4 Things to Know About Living in a College Dorm

Roxy Millard

For many prospective college students, the concept of moving into a dorm freshman year can be exciting. It’s a symbol of independence and the next step towards adulthood as you work through your studies. However, dorm life can be vastly different from your current home life. To prepare for this new way of living, here are four things you should know about living in a college dorm.

1. You’re going to be living in a smaller space than you’re used to.


Dorm rooms are small, regardless of whether you share your room with another student or opt for an individual space. As such, making sure that you have all the necessary furnishings and tools to maximize your space is crucial to making it through the year. For example, being in such a cramped space studying all day can do a number on your legs. You can get more movement without having to take up more space by getting a standing desk.

Whether you’re looking for a type of stand-up desk that rises and collapses as needed or you want a standing desk converter for the top of your desk (especially if you have accessories like a desk lamp or a Bluetooth keyboard), there are a host of excellent products designed to battle obesity and help you get regular exercise when you’re sitting at your computer for long periods of time.

2. Use available resources to stay focused on your studies.


Choosing the dorm life means having greater independence on your own. However, that independence comes with a great deal of responsibility. It’s very easy to get distracted in college and lose focus on what your end goal is while you’re at college. One great way to stay focused is to join an organization like the National Society of High School Scholars.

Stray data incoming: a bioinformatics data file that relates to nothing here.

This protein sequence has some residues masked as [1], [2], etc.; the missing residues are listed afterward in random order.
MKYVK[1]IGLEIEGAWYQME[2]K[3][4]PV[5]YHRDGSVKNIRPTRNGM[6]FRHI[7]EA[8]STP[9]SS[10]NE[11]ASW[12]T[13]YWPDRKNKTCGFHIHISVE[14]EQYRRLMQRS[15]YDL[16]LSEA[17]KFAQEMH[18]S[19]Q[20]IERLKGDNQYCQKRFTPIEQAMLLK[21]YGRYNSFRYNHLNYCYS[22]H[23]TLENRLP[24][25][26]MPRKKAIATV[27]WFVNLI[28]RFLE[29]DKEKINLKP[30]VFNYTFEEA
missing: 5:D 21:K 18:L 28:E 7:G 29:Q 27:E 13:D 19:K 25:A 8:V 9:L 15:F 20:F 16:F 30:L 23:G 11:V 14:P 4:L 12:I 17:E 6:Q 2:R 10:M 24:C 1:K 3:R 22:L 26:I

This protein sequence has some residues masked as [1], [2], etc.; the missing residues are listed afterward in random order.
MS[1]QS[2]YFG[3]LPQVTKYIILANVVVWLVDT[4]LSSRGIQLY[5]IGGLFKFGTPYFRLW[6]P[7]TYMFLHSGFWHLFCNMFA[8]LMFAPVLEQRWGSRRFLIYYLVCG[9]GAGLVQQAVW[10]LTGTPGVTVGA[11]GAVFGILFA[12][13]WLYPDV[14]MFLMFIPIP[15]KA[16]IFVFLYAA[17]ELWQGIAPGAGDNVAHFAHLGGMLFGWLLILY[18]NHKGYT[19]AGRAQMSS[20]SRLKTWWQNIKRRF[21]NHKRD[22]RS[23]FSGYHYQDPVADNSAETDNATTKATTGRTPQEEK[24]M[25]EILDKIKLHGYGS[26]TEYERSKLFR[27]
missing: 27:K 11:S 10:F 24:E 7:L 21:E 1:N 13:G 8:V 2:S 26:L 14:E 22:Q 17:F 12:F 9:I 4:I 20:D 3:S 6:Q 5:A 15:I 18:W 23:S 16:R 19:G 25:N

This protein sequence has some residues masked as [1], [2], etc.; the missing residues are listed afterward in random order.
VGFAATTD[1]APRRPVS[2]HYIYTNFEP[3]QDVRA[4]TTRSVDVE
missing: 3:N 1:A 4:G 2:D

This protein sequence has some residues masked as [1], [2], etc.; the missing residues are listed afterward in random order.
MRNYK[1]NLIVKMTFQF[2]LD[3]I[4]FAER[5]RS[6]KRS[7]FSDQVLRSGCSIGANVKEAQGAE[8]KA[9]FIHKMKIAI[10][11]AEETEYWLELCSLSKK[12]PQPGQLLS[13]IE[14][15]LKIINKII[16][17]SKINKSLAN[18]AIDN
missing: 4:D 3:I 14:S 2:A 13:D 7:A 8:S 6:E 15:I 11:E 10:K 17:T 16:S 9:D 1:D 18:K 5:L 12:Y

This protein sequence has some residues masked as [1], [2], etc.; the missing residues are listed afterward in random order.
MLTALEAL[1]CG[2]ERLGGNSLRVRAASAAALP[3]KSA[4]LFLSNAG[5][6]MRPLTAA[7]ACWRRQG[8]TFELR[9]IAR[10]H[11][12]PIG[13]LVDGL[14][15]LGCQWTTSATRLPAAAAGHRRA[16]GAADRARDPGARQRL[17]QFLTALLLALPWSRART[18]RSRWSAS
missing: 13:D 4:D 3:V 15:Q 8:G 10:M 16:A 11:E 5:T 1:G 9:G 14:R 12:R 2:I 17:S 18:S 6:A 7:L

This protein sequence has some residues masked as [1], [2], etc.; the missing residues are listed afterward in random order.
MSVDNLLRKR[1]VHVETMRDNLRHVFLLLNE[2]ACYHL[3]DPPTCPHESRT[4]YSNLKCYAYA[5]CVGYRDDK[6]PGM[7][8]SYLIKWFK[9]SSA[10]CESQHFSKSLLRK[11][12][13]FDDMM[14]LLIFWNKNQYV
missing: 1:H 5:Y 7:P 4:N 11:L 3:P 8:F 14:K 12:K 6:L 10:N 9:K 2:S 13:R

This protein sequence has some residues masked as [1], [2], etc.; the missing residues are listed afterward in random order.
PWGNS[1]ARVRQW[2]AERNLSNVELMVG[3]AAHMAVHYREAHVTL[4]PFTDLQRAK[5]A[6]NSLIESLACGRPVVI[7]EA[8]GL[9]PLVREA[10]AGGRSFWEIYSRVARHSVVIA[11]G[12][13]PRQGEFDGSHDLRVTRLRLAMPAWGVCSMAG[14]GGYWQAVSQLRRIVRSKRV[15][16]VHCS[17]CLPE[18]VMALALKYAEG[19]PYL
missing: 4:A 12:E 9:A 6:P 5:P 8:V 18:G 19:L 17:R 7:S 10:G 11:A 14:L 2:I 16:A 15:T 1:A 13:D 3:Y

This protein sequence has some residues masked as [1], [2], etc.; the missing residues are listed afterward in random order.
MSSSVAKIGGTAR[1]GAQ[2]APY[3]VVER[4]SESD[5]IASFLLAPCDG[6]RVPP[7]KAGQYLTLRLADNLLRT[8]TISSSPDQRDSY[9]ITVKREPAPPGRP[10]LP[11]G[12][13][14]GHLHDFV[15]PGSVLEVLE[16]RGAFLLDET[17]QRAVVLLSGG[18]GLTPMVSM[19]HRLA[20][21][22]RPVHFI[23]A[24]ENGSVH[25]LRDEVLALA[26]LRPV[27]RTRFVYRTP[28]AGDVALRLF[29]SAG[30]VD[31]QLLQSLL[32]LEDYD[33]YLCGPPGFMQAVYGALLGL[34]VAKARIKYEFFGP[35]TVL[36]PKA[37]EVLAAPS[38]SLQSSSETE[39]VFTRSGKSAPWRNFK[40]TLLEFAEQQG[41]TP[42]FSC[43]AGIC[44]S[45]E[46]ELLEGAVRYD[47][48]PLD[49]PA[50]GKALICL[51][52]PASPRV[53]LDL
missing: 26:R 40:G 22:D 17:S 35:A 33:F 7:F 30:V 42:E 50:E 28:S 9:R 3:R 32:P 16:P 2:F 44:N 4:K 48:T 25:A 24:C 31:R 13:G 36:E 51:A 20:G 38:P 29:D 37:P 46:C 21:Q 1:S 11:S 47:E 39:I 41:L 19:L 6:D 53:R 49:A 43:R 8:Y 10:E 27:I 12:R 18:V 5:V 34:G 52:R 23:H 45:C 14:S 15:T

While NSHSS scam rumors have been circulated before, this is a legitimate organization comprised of high-achieving high school students transitioning over to their chosen university. With their support, you can prepare for your future, get the financial support you need, and set long-term goals for your career that will help you stay on track once you move into your dorm. When you have your sights set on a specific goal, it will be hard to sway you from it.

3. Look for tech that will keep you in the zone in your dorm.


Whether you have rowdy floormates or simply get distracted easily when you’re trying to study for long periods, investing in the right tools will make it easier to stay on task. For example, one of the most essential tools to have with you is a pair of noise-canceling headphones.

A great pair of noise-canceling headphones will stay charged for hours and keep all external noises out of your space so you can focus all of your attention on your studies. If you know that you will easily be pulled away from tasks in the dorm or in public, a pair of these will be a lifesaver.

4. Learn how to get along with people in your personal space.


Unless you go for a solo dorm room, learning how to get along with someone who will be in your personal space for the rest of the year is one of the most important focuses to have before you move in with them. Start figuring out what you can do like creating boundaries and expectations before you meet, coming up with a process for dealing with minor issues, and having a few talking points ready for when you meet them. While there are some nightmare roommate stories out there, this is generally not the case.

Dorm life is far different than many incoming freshmen college students expect. If you want to be fully prepared for life in the dorms, the tips above will provide you with greater insight into what you need to succeed in shared spaces with other undergraduates.

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